Robert Cess, distinguished professor emeritus at the School of Marine and Atmospheric Sciences (SoMAS), died March 22 at his home in Connecticut. He was 89.
Cess was a founder of atmospheric sciences at Stony Brook. He began as a faculty member in mechanical engineering in 1961 with a specialization in radiative transfer, and from the 1970s to 1990s, he published several influential papers on the greenhouse effect and related feedback effects in the earth’s atmosphere.
His personality and energy helped attract an increasing number of talented atmospheric scientists to work with him in mechanical engineering, including Sultan Hameed and Minghua Zhang, distinguished professor and former dean and provost, who was Cess’ post-doc student. As the numbers grew, the Institute of Terrestrial and Planetary Atmospheres (ITPA) moved to south campus in the early 1990s to join their marine colleagues in what is now called SoMAS, and ITPA is now called the Atmospheric Division.
“This is a great loss for SoMAS and Stony Brook, as Bob Cess was a giant among professors,” said SoMAS Dean Paul Shepson. “He built atmospheric sciences at SBU into the powerhouse that it is today, by setting the bar high and pushing his science hard, while leading by example as a gentleman, with a generous spirit, and abiding sense of humor. We honor Bob Cess by simply being better people, following his lead.”
“I would not be here at Stony Brook if it was not for Bob Cess’ leadership and friendship,” said Brian Colle, professor and division head of Atmospheric Sciences at SoMAS. “He was an incredible mentor to me when I was a young assistant professor in the early 2000s. I will always remember him stopping by my office to remind me how bad my weather forecast was over the weekend, and he did it with that amazing Bob Cess smile and humor. I will miss him greatly.”
Cess’ research concentrated on two areas: theoretical and modeling studies of climate feedback mechanisms that can either amplify or diminish global climate change, and the acquisition and interpretation of both surface and satellite radiometric data. A quantitative understanding of climate feedback mechanisms is a prerequisite to being able to project climate change caused by anthropogenic factors such as increasing greenhouse gases. The second research area augments the first and concerns the acquisition and interpretation of both surface and satellite radiometric data.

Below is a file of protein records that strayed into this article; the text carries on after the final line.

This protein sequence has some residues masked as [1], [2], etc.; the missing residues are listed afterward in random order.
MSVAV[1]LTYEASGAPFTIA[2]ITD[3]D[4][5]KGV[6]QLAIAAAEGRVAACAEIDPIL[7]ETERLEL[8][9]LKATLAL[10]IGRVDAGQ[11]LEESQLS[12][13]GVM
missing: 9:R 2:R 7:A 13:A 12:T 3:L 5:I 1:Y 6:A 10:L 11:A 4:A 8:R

Cess was a lead author of the Intergovernmental Panel on Climate Change and worked with the National Science Foundation on understanding greenhouse warming and its associated policy implications. Cess was involved with NASA’s Earth Radiation Budget Experiment; its subsequent Clouds and the Earth’s Radiant Energy System, which is part of the Earth Observing System; and the Department of Energy’s Atmospheric Radiation Measurements Program. These observational programs aim to obtain a better understanding of how clouds impact the present climate so as to improve our capability of predicting how clouds impact climate change.
Cess won numerous awards, including NASA’s highest scientific honor, the NASA Exceptional Scientific Achievement Medal in 1989. In 2006, he received the Jule G. Charney Award from the American Meteorological Society, presented to scientists in recognition of significant research in the atmospheric or hydrologic sciences, “for his outstanding contributions to our understanding of the science of atmospheric radiation and climate change and the role of clouds in climate models.”
Each spring, SoMAS hosts the Bob Cess Symposium, featuring a climate-related lecture given by a distinguished scientist who was influenced by Cess. This year’s event, which will have a special meaning, is Wednesday, May 4, at noon.